Inside the minds of American settlers

City on a Hilltop by: Sara Yael Hirschhorn HARVARD UNIVERSITY PRESS

Decades ago, the pundit Milton Himmelfarb quipped that Jews in the United States “earn like Episcopalians and vote like Puerto Ricans.” Although they were, on average, more prosperous than American gentiles, and although wealthier people tended to vote for more right-wing candidates, Jews were an exception, espousing liberal values and caring about the disadvantaged.

So the behaviour of American Jews who made aliyah in the years after 1967 is puzzling. Many continued to promote the liberal worldview in Israel. But as Sara Yael Hirschhorn demonstrates in her new book, City on a Hilltop, a high percentage of them became “settlers,” choosing to live beyond the Green Line, the borders of the State of Israel established in 1949. They settled in the Golan Heights, the West Bank of the Jordan and, for a time, in Gaza and the Sinai.

While acknowledging the difficulty of getting precise numbers, Hirschhorn relies on government statistics and studies conducted by other scholars, such as respected American-Israeli sociologist Chaim Waxman, to conclude that approximately 15 per cent of the Jews who live beyond the Green Line have U.S. citizenship, even though only around three per cent of Israeli Jews carry an American passport.

Hirschhorn asks: since settling beyond the Green Line is perceived as a right-wing activity, why are American Jews, who tend to be more liberal, so overrepresented among the settlers?

Her research centres on the first wave of Jews who made aliyah from the U.S. and came to three settlements: Yamit, Efrat and Tekoa – all places where the percentage of American immigrants was, or is, even higher than the 15 per cent mentioned above. Yamit, in the Sinai, was evacuated in 1982, after Israel made peace with Egypt. Efrat and Tekoa are located south of the Arab city of Bethlehem. (Some consider Efrat part of the so-called “consensus” – settlements that Israel would likely keep in a land swap, even if a Palestinian state were created.) The immigrants she studied were highly educated and did not leave the U.S. for economic reasons. Many made profound personal sacrifices when they made aliyah. Few were fundamentalists, or right-wing fanatics. In fact, many of the older ones had demonstrated against the Vietnam War.

Hirschhorn’s fascinating conclusion is that these settlers do not see themselves as having abandoned their liberal values. They claim that they put these values to work when they made aliyah and moved beyond the Green Line.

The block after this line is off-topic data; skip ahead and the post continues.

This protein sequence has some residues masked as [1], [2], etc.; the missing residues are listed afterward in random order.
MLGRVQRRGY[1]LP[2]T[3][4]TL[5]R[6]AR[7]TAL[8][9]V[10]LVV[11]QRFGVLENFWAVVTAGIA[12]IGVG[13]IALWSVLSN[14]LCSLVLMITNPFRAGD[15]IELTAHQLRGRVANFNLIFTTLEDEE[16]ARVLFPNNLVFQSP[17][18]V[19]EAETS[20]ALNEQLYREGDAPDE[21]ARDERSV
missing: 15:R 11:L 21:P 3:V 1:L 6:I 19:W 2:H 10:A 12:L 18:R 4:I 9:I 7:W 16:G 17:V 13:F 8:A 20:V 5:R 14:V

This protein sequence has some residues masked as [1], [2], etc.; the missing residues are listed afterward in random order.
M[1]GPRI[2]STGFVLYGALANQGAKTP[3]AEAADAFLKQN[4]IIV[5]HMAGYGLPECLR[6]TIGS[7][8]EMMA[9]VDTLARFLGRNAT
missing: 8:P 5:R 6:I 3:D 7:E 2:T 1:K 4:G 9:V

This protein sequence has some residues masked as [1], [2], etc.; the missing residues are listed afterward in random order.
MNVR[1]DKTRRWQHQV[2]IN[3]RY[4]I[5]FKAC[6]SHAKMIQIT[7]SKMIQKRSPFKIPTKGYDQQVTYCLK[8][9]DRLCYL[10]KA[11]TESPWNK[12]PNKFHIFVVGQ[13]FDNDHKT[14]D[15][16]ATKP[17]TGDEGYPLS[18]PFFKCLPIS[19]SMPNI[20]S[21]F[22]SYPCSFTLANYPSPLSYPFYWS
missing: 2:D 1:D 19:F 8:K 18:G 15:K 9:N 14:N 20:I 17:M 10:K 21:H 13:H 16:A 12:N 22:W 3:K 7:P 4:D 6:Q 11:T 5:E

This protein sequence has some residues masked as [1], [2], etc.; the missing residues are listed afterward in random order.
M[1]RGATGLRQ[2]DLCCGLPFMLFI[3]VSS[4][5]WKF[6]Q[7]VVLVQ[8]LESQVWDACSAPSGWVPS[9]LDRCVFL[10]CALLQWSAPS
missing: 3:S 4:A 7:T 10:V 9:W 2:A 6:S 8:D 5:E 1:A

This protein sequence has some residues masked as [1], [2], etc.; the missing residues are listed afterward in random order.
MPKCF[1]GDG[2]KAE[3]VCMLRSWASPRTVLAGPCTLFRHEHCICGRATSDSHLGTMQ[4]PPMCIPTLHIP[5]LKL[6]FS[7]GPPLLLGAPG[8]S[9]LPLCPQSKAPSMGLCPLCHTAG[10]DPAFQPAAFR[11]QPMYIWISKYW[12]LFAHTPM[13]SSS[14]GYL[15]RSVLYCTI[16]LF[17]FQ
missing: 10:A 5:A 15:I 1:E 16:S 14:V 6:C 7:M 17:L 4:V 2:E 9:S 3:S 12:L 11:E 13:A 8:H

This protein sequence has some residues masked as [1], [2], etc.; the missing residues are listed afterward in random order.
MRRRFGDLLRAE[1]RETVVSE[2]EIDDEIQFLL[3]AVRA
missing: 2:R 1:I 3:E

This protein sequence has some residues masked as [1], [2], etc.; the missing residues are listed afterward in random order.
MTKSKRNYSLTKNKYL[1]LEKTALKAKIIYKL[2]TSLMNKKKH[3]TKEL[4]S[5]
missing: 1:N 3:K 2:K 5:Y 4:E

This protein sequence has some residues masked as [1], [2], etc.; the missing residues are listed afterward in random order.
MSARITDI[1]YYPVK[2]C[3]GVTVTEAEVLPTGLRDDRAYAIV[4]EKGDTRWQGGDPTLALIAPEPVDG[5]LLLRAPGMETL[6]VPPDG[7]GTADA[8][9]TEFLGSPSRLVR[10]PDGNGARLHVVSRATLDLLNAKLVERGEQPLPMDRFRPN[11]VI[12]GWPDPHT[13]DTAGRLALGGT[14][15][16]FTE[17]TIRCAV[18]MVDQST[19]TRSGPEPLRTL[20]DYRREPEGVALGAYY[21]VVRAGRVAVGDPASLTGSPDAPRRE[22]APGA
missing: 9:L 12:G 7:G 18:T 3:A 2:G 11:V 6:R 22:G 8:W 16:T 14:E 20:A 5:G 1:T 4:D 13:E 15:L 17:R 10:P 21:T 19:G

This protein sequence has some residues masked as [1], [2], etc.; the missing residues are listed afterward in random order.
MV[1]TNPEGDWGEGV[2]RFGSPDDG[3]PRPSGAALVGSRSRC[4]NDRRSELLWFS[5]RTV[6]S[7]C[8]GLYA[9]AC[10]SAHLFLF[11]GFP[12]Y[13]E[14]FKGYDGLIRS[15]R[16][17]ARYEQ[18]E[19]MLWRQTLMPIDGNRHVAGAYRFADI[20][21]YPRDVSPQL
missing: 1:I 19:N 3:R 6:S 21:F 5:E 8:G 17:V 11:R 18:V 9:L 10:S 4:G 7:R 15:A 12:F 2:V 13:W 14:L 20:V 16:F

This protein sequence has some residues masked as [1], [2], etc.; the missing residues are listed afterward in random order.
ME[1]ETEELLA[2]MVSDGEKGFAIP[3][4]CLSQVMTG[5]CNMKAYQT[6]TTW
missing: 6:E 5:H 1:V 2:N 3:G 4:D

The American Jews who moved to Yamit envisioned themselves pursuing a “deeply American opportunity for new-age pioneering, building a utopian community and engaging in self-realization.”

The Jews who moved to Efrat, a planned suburb, had a different, but still very American, self-image. When the settlement began, it was promoted as “an English-speaking community with American suburban amenities and values.” (Today, half the residents are English speakers.) Efrat was largely an initiative of Rabbi Shlomo (Steve) Riskin, a charismatic modern Orthodox rabbi who moved from the West Side of Manhattan to what he jokingly calls “Central Park West Bank.”


Rabbi Riskin, like many settlers, feels that the government of Israel has not done enough to support those living beyond the Green Line. (Yamit, Efrat and Tekoa were all grass-roots initiatives that the government agreed to, only after considerable lobbying.) The rabbi of another settlement, Rabbi Jonathan Blass, an American from a liberal background, says that, “We feel very much discriminated against.”

The late Rabbi Menachem Froman (who was not an American, but the rabbi of Tekoa, where 25 per cent of the residents are U.S. citizens) sincerely pursued peace and dialogue with Palestinians and saw no conflict in being a settler. “I thought we were making peace with the Arabs by living with them,” he once said.

Hirschhorn is generally nonjudgmental, but her own biases comes through in the final section of the book, where she goes into excessive detail about the tiny number of American Jews who have engaged in violence against Arabs. The name of Baruch Goldstein, an American immigrant who massacred 29 Muslim worshippers in the Cave of Machpelah in Hebron in 1994, appears in the book 39 times, including in the opening paragraph. Forms of the word “terror” appear 63 times. Shockingly, Hirschhorn applies the word twice as often to Jewish actions against Arabs, as to Arab actions against Jews.

As for Hirschhorn’s thesis, due to a shift to the right in recent years in the political outlook of American Jews, particularly Orthodox Jews, her findings might not apply to recent immigrants. But she strikes a chord when she says that her subjects, the early immigrants, combine “liberal values with an illiberal project.”

None of the American settlers that she interviewed believe that Palestinians living beyond the Green Line should be allowed to settle wherever they wish, or that the government of Israel should better protect Palestinians’ human rights. These settlers are generally sincere and idealistic people, who apparently do not notice that their self-presentation as defenders of human rights rings hollow when they promote only their own rights, and not those of their non-Jewish neighbours who outnumber them five to one.